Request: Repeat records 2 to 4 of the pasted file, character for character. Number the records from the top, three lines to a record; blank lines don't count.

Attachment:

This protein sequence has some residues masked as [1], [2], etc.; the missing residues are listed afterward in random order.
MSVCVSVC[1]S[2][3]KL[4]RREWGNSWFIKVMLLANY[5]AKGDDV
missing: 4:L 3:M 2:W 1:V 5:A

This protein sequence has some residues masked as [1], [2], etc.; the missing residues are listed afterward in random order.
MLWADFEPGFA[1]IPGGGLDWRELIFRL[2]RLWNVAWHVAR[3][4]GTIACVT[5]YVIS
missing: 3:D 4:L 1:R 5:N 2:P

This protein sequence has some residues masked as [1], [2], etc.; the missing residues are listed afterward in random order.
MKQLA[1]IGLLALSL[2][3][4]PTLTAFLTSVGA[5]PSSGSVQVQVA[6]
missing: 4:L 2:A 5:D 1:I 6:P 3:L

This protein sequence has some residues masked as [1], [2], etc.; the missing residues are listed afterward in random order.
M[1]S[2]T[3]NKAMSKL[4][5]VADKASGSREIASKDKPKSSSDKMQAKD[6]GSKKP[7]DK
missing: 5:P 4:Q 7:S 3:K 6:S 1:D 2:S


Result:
This protein sequence has some residues masked as [1], [2], etc.; the missing residues are listed afterward in random order.
MLWADFEPGFA[1]IPGGGLDWRELIFRL[2]RLWNVAWHVAR[3][4]GTIACVT[5]YVIS
missing: 3:D 4:L 1:R 5:N 2:P

This protein sequence has some residues masked as [1], [2], etc.; the missing residues are listed afterward in random order.
MKQLA[1]IGLLALSL[2][3][4]PTLTAFLTSVGA[5]PSSGSVQVQVA[6]
missing: 4:L 2:A 5:D 1:I 6:P 3:L

This protein sequence has some residues masked as [1], [2], etc.; the missing residues are listed afterward in random order.
M[1]S[2]T[3]NKAMSKL[4][5]VADKASGSREIASKDKPKSSSDKMQAKD[6]GSKKP[7]DK
missing: 5:P 4:Q 7:S 3:K 6:S 1:D 2:S